Free Shipping on Orders $99+

Search

Best Whitening Toothpaste

What to look for in a whitening toothpaste 

As a dentist I regularly get asked what is the BEST whitening toothpaste I can use. And now that more people are starting to look into natural products, my patients are seeking whitening toothpastes with natural and organic ingredients more frequently.

Here are my recommended ingredients to look for in a safe and effective whitening toothpaste in 2019 and going into 2020:

  • Look for NO peroxide in the toothpaste. Peroxide, although safe in whitening  products, should be avoided in daily toothpaste. If you brush your teeth at least twice a day, everyday (as you should), peroxide may be too harsh on your enamel. Plus, it usually needs to have chemicals added to make it more stable on stores’ shelves.
  • Avoid products that are labeled as: EXTRA WHITENING, TARTAR CONTROL, OPTIC WHITE, TOTAL WHITE, ADVANCED WHITENING. These conventional toothpastes normally have harsh ingredients that could cause thinning of the enamel. These phrases are simply used to market these products and have no validity.
  • Look to see which ingredient is contributing to the whitening factor. We love natural, plant-based ingredients that are proven to help whiten teeth without any harsh side effects. Ingredients such as organic coconut oil, activated charcoal (not as the main ingredient) and lemon oil are great examples.  
  • Avoid charcoal toothpastes and charcoal powders in your mouth that are black. They could cause permanent staining, called "tattooing", of your gums and oral mucosa. Plus, recent studies have shown that the popular black tooth powders can have too much abrasiveness and can actually cause thinning of the enamel.
  • Sodium bicarbonate (baking soda) should be avoided in a toothpaste. This ingredient, even though natural, is very coarse and could cause thinning of the enamel like charcoal powders.
  • PG (propylene glycol) and PEG (polyethylene glycol) are present in many conventional toothpastes and mouthwashes. They are harsh chemicals and are considered skin irritants and you can even find PG in the antifreeze of the cars! These ingredients could cause severe sensitivity of the teeth and gums. Long-term use could be dangerous to your health.
  • Triclosan was banned by the FDA for use in antibacterial hand soaps in 2017. Remarkably, it is still present in many conventional whitening toothpastes. This is a very harsh chemical that could cause health issues and pain and sensitivity in the mouth.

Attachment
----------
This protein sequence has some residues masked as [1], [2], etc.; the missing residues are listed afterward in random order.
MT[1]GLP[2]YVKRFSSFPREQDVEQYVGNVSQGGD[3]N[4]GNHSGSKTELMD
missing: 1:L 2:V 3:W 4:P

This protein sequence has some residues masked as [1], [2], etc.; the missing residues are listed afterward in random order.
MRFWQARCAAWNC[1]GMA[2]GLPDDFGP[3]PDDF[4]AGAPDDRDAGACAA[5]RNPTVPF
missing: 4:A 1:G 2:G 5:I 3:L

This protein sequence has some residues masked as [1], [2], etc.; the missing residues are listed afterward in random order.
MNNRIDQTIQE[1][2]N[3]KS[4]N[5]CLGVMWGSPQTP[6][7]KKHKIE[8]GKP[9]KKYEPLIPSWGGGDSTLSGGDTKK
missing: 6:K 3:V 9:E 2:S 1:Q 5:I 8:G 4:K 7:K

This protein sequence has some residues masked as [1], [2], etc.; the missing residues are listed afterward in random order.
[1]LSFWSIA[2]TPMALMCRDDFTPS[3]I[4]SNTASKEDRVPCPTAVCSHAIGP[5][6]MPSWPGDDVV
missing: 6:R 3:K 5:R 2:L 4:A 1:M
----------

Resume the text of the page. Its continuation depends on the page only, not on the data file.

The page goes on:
Also, remember not to brush hard just because you believe you'll get whiter teeth faster and want to remove stains more effectively.

Brushing with a medium or hard bristle toothbrush causes recession of your gums and ultimately sensitivity and pain. Remember, it’s not the harder you brush, the better, it'show you brush and how much time you spend brushing.

2 minutes, at least twice a day using a soft bristle toothbrush is ideal.

A great tip to have whiter teeth naturally is to rinse your mouth with water after consuming colored foods and drinks. Simply swish some water around for 30 seconds and spit.

Always use a sonic toothbrush with a whitening mode and a safe, whitening toothpaste with natural and organic ingredients to gently and safely remove stains off your teeth.

I hope I was able to shed some light on what you should use to whiten your teeth effectively and safely. There is nothing better than a confident smile.

Happy Brushing!

FAQs

1. Does toothpaste whitening really work?

Whitening toothpaste may appear to lighten teeth slightly by removing surface stains from coffee and smoking. On the other hand, whitening toothpaste does not change the color of your teeth or lighten stains that extend deeper than the surface of a tooth.

2. Is it bad to use teeth whitening toothpaste?

Whitening toothpaste is generally safe to use on a regular basis, but it should not be used more often than the label suggests or as directed by your dentist. Specific chemicals and polishing agents are used to remove stains, which, if excessively used, can cause teeth and gum irritation and damage to the enamel.

3. Does whitening toothpaste work on yellow teeth?

In order to treat stains correctly, you must consider the type of stain you have. Whitening toothpaste won't be effective if your teeth already have stains. Nevertheless, bleaching may damage enamel and gums when used excessively to treat extrinsic stains.

4. Are whitening toothpaste effective?

The purpose of whitening toothpaste is to remove more surface stains from your teeth. These toothpaste usually contain more abrasive chemicals, such as silica, which scrape the teeth' surface. Make sure your whitening toothpaste has been approved by the American Dental Association.

5. Does salt whiten teeth?

It may appear effective, but it is only effective for temporarily removing surface stains. Similarly, salt will not permanently remove stains. Although salt acts as a surface abrasive and may whiten teeth, it can seriously damage your tooth enamel, and once your enamel is damaged, it is permanently damaged.